Finances, fair and foul – and why Keir Starmer is doing the time warp.
For the Labour leader, attacking the government is now a pleasure rather than merely a duty.
It’s 1971 and I’m 15 years old, reading Dylan Thomas. Then I run in to George.
The party leadership is determined the UK will leave. But activists may have other ideas.
Kensington Palace’s attack on the press, and defence of Meghan Markle, is still being praised. But the prince should not suddenly be seen as our liberal saviour.
My old flame still turns heads – sometimes you can actually hear neck muscles twanging.
"Taking back control" could require an extra 30,000 civil servants.
People used to define themselves by their pleasures – by their sexual preferences and lifestyle choices. Today, we increasingly define ourselves by our suffering and our weaknesses.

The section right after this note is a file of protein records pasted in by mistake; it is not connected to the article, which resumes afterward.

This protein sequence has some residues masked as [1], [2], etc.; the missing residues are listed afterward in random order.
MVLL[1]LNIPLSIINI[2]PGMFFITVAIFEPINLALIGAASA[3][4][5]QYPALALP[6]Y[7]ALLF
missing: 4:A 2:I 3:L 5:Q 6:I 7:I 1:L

This new series reminds me, a British second-generation Nigerian immigrant, of the experiences I share with my father.
Book reviewing used to be a blood sport. How has it become so benign and polite?
My week, from gasping at Theresa May, bashing Brexit and why I won’t run the marathon.
From Trump to Brexit, the world is changing fast - and we need intelligent, incisive journalism more than ever.
Subscribe to the New Statesman today and receive free gifts worth up to £62.